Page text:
Mickey Harris

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Mickey Harris.jpg

Maurice Charles Harris

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Biographical Information[edit]

Boston Red Sox scout Jack Egan signed Mickey Harris to a contract in 1938 for a $150 bonus and a $100-a-month salary. Mickey opened his career with the Clarksdale Red Sox of the class C Cotton States League. The 21-year-old lefthander went 17-18 with a 3.34 ERA. 1939 saw Mickey with the Scranton Red Sox where he won 17 and lost 4 with a 2.40 ERA, leading the Eastern League with 148 K's and making the All-Star team. Mickey was back in Scranton in 1940, winning 10 and losing 5 with a league-leading 2.25 ERA. He was called up to Fenway Park late in the season and went 4-2 in 13 appearances, his first in the big leagues.

Harris was in the Boston Red Sox starting rotation from the get-go in 1941, winning 8 and losing 14 with a 3.25 ERA, pitching 222 innings. Mickey barely finished the season when he was inducted into the United States Military Services on October 14th. He attained the rank of Corporal while serving with the Sixth Air Force Unit, stationed in the Panama Canal Zone. Harris mustered out of the Armed Services in October 1945 and returned to the Red Sox primed for the 1946 season.

Mickey came back like a ball of fire, winning 17 and losing 9 in 1946 as the Red Sox ran away with the pennant by 12 games over the runner-up Detroit Tigers. They faltered in the World Series, however, losing to the St. Louis Cardinals, 4 games to 3. In the World Series Mickey was the starter and loser to Harry Brecheen and the Cardinals in Games 2 and 6 by scores of 3-0 and 4-1 respectively.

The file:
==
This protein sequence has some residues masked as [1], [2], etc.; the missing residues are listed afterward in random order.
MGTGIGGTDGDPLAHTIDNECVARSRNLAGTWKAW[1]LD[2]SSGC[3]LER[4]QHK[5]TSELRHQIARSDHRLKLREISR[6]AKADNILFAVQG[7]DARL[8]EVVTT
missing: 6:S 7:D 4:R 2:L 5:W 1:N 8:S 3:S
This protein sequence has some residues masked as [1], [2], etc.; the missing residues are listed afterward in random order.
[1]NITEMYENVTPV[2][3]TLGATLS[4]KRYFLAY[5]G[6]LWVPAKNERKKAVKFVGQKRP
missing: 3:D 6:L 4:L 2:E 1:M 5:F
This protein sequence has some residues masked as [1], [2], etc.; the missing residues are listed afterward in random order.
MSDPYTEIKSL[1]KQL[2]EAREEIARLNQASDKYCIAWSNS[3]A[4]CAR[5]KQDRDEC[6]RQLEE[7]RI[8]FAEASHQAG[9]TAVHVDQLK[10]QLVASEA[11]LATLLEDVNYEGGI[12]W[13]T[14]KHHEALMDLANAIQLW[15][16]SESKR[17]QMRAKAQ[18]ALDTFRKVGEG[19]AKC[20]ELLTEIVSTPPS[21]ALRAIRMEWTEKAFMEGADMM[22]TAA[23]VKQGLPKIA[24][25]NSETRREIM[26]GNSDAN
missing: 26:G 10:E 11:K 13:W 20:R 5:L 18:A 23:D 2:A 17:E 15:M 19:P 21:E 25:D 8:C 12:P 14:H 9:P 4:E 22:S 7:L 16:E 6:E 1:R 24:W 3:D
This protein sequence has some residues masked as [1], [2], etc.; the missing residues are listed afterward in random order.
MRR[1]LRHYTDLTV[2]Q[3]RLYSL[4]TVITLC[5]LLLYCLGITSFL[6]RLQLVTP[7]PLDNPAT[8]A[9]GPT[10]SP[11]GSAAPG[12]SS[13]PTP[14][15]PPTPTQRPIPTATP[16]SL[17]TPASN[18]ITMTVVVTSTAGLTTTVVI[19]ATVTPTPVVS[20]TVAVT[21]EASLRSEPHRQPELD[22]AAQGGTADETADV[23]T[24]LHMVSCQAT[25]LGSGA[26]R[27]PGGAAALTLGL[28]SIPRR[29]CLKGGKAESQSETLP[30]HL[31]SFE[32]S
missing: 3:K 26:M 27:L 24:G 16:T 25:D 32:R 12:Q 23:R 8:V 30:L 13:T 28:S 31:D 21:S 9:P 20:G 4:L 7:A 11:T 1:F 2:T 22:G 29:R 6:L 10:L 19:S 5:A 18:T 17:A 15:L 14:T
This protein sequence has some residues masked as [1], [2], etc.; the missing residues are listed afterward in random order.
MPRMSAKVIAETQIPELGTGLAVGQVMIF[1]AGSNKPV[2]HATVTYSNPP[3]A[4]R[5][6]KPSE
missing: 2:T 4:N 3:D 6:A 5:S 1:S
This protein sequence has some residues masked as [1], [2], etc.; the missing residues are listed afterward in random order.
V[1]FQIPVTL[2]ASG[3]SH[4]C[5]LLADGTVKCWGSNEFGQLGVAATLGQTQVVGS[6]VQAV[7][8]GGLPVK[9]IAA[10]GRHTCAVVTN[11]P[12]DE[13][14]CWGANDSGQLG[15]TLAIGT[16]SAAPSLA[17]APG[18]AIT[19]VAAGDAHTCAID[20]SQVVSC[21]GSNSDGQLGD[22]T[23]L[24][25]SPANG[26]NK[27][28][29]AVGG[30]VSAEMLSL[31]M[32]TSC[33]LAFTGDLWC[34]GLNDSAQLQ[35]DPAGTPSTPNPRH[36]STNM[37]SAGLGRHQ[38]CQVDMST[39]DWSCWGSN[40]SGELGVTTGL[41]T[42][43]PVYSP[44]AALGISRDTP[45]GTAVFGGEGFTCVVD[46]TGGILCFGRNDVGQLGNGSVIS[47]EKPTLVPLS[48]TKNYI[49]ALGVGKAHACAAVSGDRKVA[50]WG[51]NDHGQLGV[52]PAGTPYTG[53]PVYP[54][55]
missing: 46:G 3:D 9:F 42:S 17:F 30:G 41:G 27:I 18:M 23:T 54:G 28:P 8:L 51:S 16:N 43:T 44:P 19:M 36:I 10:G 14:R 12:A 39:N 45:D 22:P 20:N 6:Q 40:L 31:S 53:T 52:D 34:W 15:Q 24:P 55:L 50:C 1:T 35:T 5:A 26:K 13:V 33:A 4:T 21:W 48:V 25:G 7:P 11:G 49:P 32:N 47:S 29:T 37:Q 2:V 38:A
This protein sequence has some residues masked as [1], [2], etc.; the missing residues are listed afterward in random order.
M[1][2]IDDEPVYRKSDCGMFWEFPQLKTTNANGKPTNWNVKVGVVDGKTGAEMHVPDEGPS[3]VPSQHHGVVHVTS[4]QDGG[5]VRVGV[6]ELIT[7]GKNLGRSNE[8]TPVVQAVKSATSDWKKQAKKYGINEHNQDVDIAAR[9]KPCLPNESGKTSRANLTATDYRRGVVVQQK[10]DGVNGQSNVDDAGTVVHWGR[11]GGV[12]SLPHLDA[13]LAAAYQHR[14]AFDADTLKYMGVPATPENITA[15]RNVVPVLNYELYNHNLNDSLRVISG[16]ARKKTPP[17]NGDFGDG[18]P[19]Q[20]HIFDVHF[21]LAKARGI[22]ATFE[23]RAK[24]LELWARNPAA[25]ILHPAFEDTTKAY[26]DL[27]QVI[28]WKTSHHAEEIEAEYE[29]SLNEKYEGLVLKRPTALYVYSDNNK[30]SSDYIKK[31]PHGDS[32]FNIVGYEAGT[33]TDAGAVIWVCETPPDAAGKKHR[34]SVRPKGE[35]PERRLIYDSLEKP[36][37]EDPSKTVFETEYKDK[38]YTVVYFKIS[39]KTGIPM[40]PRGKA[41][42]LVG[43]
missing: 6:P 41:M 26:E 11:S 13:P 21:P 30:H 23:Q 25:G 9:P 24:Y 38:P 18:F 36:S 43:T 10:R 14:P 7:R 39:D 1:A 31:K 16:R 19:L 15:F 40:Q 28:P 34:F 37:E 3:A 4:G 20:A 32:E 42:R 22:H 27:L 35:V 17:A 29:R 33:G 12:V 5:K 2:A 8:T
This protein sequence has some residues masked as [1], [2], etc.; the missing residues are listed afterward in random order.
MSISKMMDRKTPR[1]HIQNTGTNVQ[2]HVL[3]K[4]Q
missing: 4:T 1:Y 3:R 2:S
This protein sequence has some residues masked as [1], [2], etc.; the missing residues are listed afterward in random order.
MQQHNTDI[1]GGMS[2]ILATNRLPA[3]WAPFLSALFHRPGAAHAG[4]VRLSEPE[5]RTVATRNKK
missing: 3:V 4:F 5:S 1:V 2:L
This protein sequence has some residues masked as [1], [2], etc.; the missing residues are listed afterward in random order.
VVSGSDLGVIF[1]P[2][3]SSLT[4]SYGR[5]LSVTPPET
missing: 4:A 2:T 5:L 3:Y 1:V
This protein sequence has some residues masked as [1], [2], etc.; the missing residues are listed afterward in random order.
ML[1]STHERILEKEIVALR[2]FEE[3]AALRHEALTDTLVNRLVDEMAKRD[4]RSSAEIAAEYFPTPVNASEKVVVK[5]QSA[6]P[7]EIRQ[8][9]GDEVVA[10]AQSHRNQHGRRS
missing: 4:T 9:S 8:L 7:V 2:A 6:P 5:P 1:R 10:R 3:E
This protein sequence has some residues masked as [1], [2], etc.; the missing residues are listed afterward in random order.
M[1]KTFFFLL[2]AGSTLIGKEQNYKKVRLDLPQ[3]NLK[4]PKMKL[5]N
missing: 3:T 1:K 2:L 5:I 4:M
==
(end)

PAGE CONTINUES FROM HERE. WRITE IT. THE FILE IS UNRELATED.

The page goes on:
After the 1946 season, things seemed to get tougher for Mickey. He became bothered with arm problems and in 1947 he fell to 5-4. In 1948, he was 7-10 and he went 2-3 for the Red Sox in 1949 before he was traded to the Washington Senators, along with Sam Mele, for Walt Masterson on June 13th. In 1950 he won only 5 and lost 9 for the Senators but he was their main man out of the bullpen leading the American League in both appearances with 53 and saves with 15.

In 1951, Harris was 6-8 with a 3.81 ERA for the Senators and on April 22, 1952 he was selected off waivers by the Cleveland Indians, proceeding to go 3-0 for them in 29 appearances. He was released at age 35 before the 1953 season. This finished his professional baseball career with a lifetime major league record of 59-71 with a 4.18 ERA.

Mickey had spent eleven active seasons in pro baseball, (1938-1952), exclusive of his four years in the military. He died following a short illness on April 15, 1971 in Farmington, MI. He was 54 years old.

Notable Achievements[edit]

  • AL All-Star (1946)
  • AL Games Pitched Leader (1950)
  • AL Saves Leader (1950)
  • 15 Wins Seasons: 1 (1946)
  • 200 Innings Pitched Seasons: 1 (1946)


Baseball Players of the 1950s

Related Sites[edit]